Miyake, K. (1994). "Wabi" igaide tsukawareru wabi hyogen: Sono tayoukatno jittaito uchi, soto, yosono kankei [Formulaic apologies in non-apologetic situations: A data analysis and its relation with the concept of uchi-soto-yoso]. Nihongo Kyouiku [Journal of Japanese Language Teaching], 82, 134-146.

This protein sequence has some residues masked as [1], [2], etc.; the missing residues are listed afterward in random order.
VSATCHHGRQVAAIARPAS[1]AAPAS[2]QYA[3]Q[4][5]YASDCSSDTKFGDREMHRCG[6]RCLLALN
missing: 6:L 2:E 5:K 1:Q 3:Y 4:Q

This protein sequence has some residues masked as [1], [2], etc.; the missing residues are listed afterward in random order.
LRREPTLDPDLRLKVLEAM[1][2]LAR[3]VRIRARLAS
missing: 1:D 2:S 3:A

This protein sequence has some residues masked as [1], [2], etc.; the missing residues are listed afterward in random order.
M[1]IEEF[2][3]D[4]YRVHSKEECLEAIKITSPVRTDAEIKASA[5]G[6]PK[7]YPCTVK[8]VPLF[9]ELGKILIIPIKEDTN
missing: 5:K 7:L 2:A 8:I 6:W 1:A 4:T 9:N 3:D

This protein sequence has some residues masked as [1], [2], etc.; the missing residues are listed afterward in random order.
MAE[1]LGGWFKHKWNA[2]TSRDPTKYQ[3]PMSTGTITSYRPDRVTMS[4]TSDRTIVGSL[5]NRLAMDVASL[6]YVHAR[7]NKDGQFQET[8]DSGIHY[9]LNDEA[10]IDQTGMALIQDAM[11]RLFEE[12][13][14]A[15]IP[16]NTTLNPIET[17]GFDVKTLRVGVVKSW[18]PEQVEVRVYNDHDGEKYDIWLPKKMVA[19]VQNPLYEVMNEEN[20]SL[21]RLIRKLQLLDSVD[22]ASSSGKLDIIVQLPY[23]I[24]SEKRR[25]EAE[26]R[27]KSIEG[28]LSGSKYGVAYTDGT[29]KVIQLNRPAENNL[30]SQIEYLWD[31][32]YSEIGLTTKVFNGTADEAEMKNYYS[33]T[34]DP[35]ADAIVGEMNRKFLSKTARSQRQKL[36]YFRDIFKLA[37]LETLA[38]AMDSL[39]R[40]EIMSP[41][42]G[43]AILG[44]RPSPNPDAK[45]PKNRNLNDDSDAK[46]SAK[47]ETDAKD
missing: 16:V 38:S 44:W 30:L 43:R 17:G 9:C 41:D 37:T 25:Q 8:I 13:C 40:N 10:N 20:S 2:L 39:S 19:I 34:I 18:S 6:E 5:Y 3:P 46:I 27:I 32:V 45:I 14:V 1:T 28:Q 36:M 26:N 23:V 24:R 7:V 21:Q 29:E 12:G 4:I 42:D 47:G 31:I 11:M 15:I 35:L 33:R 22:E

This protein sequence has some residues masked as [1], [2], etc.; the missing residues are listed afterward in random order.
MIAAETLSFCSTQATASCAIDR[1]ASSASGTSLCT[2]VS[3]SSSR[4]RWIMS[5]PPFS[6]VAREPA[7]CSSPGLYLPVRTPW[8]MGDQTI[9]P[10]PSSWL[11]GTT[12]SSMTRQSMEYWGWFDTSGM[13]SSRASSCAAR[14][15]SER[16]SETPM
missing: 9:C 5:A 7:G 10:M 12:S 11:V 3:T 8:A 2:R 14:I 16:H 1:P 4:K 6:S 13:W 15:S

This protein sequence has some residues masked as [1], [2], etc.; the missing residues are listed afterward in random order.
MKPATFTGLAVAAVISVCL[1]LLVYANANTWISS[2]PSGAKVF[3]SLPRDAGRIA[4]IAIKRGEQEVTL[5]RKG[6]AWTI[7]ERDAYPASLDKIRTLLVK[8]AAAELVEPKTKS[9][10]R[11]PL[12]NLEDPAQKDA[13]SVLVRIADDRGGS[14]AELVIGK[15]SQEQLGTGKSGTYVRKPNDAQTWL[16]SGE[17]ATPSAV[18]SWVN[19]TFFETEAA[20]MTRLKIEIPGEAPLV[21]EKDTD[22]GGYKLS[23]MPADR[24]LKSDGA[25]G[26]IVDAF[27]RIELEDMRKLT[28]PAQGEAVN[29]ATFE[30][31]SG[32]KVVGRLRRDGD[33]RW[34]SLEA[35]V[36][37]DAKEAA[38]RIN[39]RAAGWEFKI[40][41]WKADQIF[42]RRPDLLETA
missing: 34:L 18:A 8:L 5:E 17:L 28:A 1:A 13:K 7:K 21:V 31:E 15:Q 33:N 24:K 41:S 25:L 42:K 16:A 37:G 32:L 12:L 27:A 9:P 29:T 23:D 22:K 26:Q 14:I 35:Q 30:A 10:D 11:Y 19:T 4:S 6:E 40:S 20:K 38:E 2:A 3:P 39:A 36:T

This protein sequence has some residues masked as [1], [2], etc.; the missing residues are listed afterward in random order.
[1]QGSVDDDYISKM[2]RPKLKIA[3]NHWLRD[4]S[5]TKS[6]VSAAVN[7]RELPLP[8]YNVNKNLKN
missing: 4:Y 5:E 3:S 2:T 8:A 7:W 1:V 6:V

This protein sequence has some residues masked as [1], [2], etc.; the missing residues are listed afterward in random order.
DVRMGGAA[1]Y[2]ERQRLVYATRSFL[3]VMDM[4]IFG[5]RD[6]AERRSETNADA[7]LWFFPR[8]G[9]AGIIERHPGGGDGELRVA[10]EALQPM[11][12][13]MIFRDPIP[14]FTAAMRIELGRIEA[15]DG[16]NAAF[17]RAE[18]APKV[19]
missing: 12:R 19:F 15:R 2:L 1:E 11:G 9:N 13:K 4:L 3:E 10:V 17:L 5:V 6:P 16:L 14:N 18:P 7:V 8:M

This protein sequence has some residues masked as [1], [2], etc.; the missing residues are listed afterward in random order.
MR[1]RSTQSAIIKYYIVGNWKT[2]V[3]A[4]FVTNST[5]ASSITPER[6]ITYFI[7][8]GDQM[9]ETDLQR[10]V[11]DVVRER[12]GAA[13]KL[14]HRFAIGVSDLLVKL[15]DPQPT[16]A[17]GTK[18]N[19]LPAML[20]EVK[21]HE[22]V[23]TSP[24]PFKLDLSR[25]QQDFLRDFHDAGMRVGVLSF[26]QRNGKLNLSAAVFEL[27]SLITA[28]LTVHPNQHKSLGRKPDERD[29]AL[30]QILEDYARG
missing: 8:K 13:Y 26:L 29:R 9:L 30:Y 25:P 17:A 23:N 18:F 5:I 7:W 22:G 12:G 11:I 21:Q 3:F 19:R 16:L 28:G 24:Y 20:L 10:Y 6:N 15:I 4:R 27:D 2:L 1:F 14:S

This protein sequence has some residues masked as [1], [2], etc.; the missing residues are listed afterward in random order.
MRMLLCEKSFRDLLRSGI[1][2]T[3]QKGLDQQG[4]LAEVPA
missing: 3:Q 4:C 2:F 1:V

This is a questionnaire study reporting the occasions in which apologies like sumimasen are likely to be used (as well as non-apologetic occasions in which apologies are used) and the effects of social variables on such occasions.  English and Japanese questionnaires were given to 101 British and 122 Japanese participants respectively.  The questionnaire presented 36 situations that elicited expressions of gratitude and/or apologies.  Closeness and status of the interlocutors, and severity of the offense/indebtedness (benefits and losses) were manipulated in those situations.  The participants first wrote down the responses they were likely to give (most like in speaking, although this is not specified in the article) and indicated on a 5-point scale what their feelings would be (strong gratitude/slight gratitude/neutral feeling neither gratitude nor apology/slight apology/strong apology/others).  The paper reports only the idiomatic expressions found in the data, excluding additional expressions.  Major findings: 1) the language forms for apology expressions (e.g., sumimasen)  in Japanese are used not just to express apology but also gratitude; the Japanese form for apology can co-occur with the form for thanking (arigatou) where both are intended as part of an apology (thanking apologetically), and as a way of phatic communication (like greetings); 2) Japanese speakers tend to feel apologetic in more situations than British English speakers; 3) Japanese speakers tend to feel the more apologetic when their feeling of indebtedness is greater.  However, apologies are often employed when the hearer is relatively older in age and in a soto ‘outside’ relationship (e.g., an academic advisor), as opposed to uchi ‘inside’ and yoso ‘somewhere else.’